I was born in the small town of Vinkovci in eastern Croatia, once part of the former Yugoslavia. Although Yugoslavia was basically a communist country, it was heavily influenced by pop culture, movies
So, what changed? What brought me closer to Russia and when did this happen? That is probably the main question behind this article. In retrospect, I really can't say what the tipping point was, at which exact moment everything sort of "clicked."
Lots of people will tell you it was Dostoevsky, Tolstoy, Yesenin, Tarkovsky or some other famous figure from Russia's rich cultural heritage that attracted them to Russia and/or the Russian language. Sadly (or surprisingly), I'm not one of those people. I’m not trying to be different—I’m just trying to explain to myself and to fellow readers how it all happened.
Well, I could say that a switch turned on in my head and I wanted to start learning the Russian language. It came to me in a kind of revelatory way: I love Russia, its culture, history, people, language—everything. Or, to make things more amusing, I could say it’s since my name is Anton, and going by the old Latin proverb "
I started to "read" Russian newspapers, registered on Vkontakte and started looking for Russian people who could help me on my not-so-easy path to learning Russian on my own (but with the help of my Russian-speaking friends, of course). As time passed by, I learned more and more each day. I started to delve into different aspects of the Russian mentality and strived daily, bit by bit, to understand everything Russia-related. You could say I started to unravel bits of the mysterious Russian soul.
The first time I visited Russia, or Moscow to be more precise, was in 2015. It was the biggest city I had ever visited, and it left quite an impression on me. The second city I visited on my Russia voyage was, as you might guess, St. Petersburg. When it comes to the way of life and the nature of the people, you could say Russia and Croatia share the same spirit, but Russia was nevertheless something quite different. It’s very hard to explain if you haven't visited this great country. I was only there for 10 days — 10 truly memorable days.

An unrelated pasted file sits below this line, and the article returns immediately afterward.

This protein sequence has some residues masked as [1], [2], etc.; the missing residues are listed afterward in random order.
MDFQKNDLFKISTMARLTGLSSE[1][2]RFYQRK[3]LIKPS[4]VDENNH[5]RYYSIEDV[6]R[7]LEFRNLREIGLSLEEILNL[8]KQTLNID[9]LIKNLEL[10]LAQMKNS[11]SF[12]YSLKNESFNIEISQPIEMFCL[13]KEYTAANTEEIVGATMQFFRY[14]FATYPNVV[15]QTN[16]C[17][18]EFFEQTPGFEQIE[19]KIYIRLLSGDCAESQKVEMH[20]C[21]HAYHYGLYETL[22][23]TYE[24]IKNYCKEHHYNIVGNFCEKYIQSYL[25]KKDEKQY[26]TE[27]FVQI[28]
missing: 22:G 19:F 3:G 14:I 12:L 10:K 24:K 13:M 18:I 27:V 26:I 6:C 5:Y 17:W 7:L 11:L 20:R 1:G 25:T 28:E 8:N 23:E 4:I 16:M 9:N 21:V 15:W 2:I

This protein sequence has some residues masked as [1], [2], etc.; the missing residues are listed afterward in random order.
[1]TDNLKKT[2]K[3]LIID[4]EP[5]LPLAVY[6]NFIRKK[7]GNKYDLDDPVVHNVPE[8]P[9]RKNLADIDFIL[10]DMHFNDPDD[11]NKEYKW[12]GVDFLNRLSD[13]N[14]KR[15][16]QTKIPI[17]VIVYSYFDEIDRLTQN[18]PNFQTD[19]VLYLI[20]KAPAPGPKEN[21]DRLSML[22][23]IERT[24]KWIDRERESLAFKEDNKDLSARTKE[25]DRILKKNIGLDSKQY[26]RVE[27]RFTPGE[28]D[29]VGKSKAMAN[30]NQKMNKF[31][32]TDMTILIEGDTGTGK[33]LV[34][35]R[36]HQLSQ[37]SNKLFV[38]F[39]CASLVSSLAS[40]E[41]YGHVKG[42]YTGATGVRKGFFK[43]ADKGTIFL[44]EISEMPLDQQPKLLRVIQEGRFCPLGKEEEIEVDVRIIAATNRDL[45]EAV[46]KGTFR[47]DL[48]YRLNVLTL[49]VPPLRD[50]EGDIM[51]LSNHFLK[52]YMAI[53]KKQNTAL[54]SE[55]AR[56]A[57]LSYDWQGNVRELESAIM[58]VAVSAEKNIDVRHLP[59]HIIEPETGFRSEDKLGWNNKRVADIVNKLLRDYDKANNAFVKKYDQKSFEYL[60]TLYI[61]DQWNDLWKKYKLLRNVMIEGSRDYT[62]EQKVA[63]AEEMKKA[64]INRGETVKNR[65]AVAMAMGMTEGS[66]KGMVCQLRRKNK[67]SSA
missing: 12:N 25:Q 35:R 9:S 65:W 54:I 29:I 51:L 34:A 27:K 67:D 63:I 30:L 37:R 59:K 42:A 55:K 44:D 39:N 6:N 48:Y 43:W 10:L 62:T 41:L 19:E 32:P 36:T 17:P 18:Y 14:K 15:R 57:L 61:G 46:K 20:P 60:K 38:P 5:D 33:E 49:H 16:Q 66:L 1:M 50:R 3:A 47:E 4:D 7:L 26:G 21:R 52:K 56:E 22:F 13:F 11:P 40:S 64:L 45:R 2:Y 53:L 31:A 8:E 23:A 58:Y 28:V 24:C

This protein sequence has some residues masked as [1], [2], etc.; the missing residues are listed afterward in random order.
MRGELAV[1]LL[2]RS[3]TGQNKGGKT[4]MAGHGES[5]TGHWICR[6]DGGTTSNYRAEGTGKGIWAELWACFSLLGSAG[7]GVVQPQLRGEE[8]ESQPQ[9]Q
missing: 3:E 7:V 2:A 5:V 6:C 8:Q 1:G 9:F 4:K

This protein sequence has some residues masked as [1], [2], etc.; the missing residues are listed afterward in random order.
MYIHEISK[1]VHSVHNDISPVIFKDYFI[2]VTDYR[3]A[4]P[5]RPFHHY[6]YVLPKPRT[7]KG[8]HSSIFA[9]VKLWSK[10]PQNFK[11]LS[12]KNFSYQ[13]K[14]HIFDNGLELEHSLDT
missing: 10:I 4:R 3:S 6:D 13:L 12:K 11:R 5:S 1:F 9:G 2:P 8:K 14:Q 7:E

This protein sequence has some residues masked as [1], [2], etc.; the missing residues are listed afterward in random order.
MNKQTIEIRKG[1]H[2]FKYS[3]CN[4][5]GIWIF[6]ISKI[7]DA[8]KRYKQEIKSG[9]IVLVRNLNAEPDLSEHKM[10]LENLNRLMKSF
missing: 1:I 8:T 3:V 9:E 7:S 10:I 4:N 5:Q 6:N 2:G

One of the very first things you notice is etiquette. Russians are remarkably polite to elderly people, pregnant women, women with small children. Everyone will help these groups of people. Quite a contrast to the "not smiling at anyone" paradigm that foreigners often notice. Also, Russians like to read. In fact, they love to read. It is common to see people reading books on public transport, which is something you don’t see very much in other countries.
In early 2016, I stumbled upon an ad for career opportunities at Russia Beyond. Not overly confident about my chances, I simply sent an email with my CV and forgot about it. About a month later, I was quite surprised when I received an
Interestingly, when you mention Russia, people immediately imagine the winter and cold. I, on the other hand, have a very different image in my head: a hot and sunny day. Funny, isn't it? Well, not quite, since I've never been to Russia during the winter. But if you have ever visited southern Russia during the summer, you will know what I'm talking about (check out Astrakhan, for example).
But the headline for this article is "How Russians changed my life," and I haven't focused much on that, have I?
Thanks to Russians, I learned to appreciate the mentality of
Russians are the reason I have a different perspective when it comes to
Russians opened a whole new world to me, one I didn’t know about until that fateful "click" happened.
It is not easy to write all this down and to describe. It probably has something to do with the mysterious Russian soul, which is not easy to understand but is simple to fall in love
If using any of Russia Beyond's content, partly or in full, always provide an active hyperlink to the original material.
to our newsletter!
Get the week's best stories straight to your inbox